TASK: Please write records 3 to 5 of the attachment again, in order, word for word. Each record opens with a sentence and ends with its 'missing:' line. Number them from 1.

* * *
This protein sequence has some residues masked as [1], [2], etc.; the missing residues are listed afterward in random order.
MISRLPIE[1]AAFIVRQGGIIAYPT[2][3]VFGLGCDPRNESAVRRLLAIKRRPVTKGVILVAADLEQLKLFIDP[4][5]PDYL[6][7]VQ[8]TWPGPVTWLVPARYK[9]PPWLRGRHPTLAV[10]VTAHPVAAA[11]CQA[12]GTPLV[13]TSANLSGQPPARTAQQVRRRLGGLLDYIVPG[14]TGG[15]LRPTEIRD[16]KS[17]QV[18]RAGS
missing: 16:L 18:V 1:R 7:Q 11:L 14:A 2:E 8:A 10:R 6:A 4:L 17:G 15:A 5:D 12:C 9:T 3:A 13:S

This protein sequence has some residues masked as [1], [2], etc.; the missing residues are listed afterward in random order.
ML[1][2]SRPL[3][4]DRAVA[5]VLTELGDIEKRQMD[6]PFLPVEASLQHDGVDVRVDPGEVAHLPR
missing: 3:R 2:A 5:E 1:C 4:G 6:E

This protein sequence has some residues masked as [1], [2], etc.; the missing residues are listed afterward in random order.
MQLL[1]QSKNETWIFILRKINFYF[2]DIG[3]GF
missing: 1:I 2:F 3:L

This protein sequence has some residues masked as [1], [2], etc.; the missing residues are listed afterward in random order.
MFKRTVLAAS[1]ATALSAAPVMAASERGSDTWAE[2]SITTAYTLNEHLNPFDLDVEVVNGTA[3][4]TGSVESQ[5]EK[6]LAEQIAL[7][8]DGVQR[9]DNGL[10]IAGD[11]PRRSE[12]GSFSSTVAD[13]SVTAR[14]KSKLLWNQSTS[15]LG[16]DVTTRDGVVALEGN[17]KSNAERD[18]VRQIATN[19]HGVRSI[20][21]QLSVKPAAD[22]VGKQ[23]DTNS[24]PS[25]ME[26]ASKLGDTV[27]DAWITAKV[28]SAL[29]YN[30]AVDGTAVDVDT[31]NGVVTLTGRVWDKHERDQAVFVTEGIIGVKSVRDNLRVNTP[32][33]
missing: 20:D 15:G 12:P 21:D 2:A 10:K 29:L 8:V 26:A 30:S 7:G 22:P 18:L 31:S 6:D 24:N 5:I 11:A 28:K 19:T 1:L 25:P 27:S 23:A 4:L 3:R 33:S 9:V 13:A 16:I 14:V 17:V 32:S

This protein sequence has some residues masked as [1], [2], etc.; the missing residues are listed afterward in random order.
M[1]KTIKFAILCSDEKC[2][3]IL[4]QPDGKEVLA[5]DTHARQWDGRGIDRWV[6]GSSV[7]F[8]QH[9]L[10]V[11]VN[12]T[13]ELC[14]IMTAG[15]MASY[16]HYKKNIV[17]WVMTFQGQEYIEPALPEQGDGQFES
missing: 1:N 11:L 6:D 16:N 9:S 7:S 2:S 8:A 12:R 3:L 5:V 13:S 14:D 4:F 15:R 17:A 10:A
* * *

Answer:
This protein sequence has some residues masked as [1], [2], etc.; the missing residues are listed afterward in random order.
MQLL[1]QSKNETWIFILRKINFYF[2]DIG[3]GF
missing: 1:I 2:F 3:L

This protein sequence has some residues masked as [1], [2], etc.; the missing residues are listed afterward in random order.
MFKRTVLAAS[1]ATALSAAPVMAASERGSDTWAE[2]SITTAYTLNEHLNPFDLDVEVVNGTA[3][4]TGSVESQ[5]EK[6]LAEQIAL[7][8]DGVQR[9]DNGL[10]IAGD[11]PRRSE[12]GSFSSTVAD[13]SVTAR[14]KSKLLWNQSTS[15]LG[16]DVTTRDGVVALEGN[17]KSNAERD[18]VRQIATN[19]HGVRSI[20][21]QLSVKPAAD[22]VGKQ[23]DTNS[24]PS[25]ME[26]ASKLGDTV[27]DAWITAKV[28]SAL[29]YN[30]AVDGTAVDVDT[31]NGVVTLTGRVWDKHERDQAVFVTEGIIGVKSVRDNLRVNTP[32][33]
missing: 20:D 15:G 12:P 21:D 2:A 10:K 29:L 8:V 26:A 30:S 7:G 22:P 18:L 31:S 6:D 24:N 5:I 11:A 28:K 19:T 1:L 25:P 27:S 23:A 4:L 3:R 33:S 9:V 13:A 16:I 14:V 17:V 32:S

This protein sequence has some residues masked as [1], [2], etc.; the missing residues are listed afterward in random order.
M[1]KTIKFAILCSDEKC[2][3]IL[4]QPDGKEVLA[5]DTHARQWDGRGIDRWV[6]GSSV[7]F[8]QH[9]L[10]V[11]VN[12]T[13]ELC[14]IMTAG[15]MASY[16]HYKKNIV[17]WVMTFQGQEYIEPALPEQGDGQFES
missing: 1:N 11:L 6:D 16:N 9:S 7:S 2:S 8:A 12:R 3:L 5:V 13:S 14:D 4:F 15:R 17:A 10:A